August 17th, 2022
Health Care Worse for Families Following Houston’s First Year
SYDNEY – As Tim Houston celebrates his election anniversary, people who need health care are being told to wait. Today, more families are without a family doctor, more people are leaving the ER without being seen, surgery wait times are longer and people are being forced to pay out of pocket for care they need. Every day families can’t afford to wait any longer, they need help now.
Ellen Bryden, a resident of Glace Bay, recently spent $2000 to help her mother get the health care she needed. Bryden had to pay for gas and hotels and rent a car to make sure her mother got an emergency eye operation that could only be done in Halifax.
“I know this isn’t just a problem for my mother, lots of people are struggling to get the health care they need, especially where travel is required to access that care. With the higher cost of gas and hotels it creates an even bigger burden,” said Bryden. “People need easier access to health care and there might be any number of ways for the government to ensure they have this access."
People are feeling more and more left on their own to figure out how to get the care they need, with one person in Lochaber recently reporting having to pay a private clinic in order to get the results of a mammogram.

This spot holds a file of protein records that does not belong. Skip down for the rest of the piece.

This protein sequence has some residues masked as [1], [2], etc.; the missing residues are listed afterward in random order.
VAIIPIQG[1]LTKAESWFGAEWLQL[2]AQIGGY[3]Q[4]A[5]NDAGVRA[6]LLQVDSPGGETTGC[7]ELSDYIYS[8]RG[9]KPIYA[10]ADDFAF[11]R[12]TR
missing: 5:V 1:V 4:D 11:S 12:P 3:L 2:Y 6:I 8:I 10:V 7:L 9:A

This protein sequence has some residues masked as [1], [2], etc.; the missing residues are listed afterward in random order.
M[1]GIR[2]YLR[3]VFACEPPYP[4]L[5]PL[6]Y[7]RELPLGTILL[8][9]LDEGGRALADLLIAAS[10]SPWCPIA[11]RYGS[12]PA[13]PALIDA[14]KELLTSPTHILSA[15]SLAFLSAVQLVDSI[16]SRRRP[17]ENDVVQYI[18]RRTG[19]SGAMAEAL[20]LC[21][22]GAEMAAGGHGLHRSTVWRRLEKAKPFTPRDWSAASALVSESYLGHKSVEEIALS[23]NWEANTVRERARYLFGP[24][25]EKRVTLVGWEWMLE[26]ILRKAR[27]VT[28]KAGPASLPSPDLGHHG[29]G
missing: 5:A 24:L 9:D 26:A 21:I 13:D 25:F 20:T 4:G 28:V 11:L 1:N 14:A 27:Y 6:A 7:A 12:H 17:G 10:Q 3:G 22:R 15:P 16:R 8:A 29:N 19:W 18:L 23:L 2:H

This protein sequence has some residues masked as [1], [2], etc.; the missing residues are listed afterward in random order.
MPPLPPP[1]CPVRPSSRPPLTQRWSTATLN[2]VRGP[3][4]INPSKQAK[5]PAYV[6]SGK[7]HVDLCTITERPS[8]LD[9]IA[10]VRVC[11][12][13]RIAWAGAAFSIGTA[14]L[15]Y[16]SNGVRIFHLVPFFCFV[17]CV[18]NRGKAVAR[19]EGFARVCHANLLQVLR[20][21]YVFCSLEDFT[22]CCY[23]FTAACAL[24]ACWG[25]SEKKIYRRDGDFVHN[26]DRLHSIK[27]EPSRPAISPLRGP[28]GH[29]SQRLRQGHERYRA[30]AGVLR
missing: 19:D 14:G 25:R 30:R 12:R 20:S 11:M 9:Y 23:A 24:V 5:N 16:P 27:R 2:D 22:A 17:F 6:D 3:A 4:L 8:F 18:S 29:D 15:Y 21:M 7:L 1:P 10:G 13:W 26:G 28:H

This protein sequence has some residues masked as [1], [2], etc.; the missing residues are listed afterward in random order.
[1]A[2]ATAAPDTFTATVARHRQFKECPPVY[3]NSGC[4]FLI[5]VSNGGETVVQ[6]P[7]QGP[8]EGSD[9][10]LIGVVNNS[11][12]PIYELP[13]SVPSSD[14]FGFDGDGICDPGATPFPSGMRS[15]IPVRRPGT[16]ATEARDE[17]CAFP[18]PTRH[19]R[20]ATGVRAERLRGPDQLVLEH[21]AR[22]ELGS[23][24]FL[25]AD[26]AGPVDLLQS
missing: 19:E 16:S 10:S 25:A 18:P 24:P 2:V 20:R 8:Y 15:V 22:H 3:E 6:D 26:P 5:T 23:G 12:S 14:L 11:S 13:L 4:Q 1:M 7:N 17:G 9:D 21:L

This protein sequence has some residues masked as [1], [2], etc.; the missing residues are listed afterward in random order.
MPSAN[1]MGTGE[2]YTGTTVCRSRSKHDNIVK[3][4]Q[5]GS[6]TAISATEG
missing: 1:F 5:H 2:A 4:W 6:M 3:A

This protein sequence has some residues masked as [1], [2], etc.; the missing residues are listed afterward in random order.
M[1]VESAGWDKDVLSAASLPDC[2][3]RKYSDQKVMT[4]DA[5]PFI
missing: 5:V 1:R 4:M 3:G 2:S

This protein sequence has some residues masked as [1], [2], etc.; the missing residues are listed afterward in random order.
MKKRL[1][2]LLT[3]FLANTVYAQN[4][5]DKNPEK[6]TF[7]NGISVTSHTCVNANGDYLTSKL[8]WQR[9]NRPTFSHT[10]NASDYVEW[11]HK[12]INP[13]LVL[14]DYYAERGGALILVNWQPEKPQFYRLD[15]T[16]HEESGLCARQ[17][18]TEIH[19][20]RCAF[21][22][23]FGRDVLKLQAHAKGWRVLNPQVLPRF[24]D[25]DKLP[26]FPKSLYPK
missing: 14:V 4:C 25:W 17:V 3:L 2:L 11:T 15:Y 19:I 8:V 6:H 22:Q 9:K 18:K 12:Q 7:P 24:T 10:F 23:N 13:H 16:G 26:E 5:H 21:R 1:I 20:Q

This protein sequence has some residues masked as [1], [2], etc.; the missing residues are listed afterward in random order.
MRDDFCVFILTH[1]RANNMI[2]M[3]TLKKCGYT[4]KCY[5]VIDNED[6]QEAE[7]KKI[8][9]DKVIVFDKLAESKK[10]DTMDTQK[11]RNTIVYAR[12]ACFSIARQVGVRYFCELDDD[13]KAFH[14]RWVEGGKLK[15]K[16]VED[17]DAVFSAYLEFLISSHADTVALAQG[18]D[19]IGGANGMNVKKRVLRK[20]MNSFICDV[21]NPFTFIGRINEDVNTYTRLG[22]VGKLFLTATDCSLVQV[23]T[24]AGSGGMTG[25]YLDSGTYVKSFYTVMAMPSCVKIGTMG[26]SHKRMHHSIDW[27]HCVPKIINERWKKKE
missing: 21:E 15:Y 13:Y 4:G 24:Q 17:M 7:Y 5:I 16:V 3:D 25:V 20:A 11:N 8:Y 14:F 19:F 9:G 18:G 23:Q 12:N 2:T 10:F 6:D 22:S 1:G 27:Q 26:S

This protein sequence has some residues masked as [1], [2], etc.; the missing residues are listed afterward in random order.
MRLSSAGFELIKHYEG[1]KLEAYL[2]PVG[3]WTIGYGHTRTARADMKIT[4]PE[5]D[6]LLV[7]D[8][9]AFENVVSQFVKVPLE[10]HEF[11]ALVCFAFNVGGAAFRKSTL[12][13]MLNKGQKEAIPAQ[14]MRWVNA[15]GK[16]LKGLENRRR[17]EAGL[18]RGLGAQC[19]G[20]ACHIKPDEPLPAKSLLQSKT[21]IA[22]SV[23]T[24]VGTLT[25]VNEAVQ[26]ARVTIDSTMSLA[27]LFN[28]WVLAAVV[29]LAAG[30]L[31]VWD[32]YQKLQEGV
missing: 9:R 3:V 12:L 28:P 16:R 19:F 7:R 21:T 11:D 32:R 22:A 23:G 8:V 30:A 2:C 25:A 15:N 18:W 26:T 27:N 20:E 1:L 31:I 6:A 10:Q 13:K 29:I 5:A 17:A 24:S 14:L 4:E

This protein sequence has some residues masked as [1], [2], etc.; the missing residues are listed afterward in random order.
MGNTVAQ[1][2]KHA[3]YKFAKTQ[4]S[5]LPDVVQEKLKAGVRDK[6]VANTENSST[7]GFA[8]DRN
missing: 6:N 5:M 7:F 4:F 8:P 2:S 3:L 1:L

“When I talk to people here in Cape Breton and across the province, health care is top of mind for everyone,” said NDP Leader Claudia Chender. “There have been so many stories of people waiting months for the care they need, or having to pay out of pocket either to travel for care or to be seen at a private clinic. Tim Houston’s choices aren’t working for people, waits have gotten longer, the distance and cost to travel for care have increased, or people simply can’t get care at all.”
In the last 12 months, health care has gotten worse. Almost 10,000 people in the Eastern Zone left the emergency department without being seen last year, an increase of 47 percent from the year before. As of August 1, there are 11,196 Cape Bretoners on the waitlist for a family doctor - up from 8,673 in August 2021.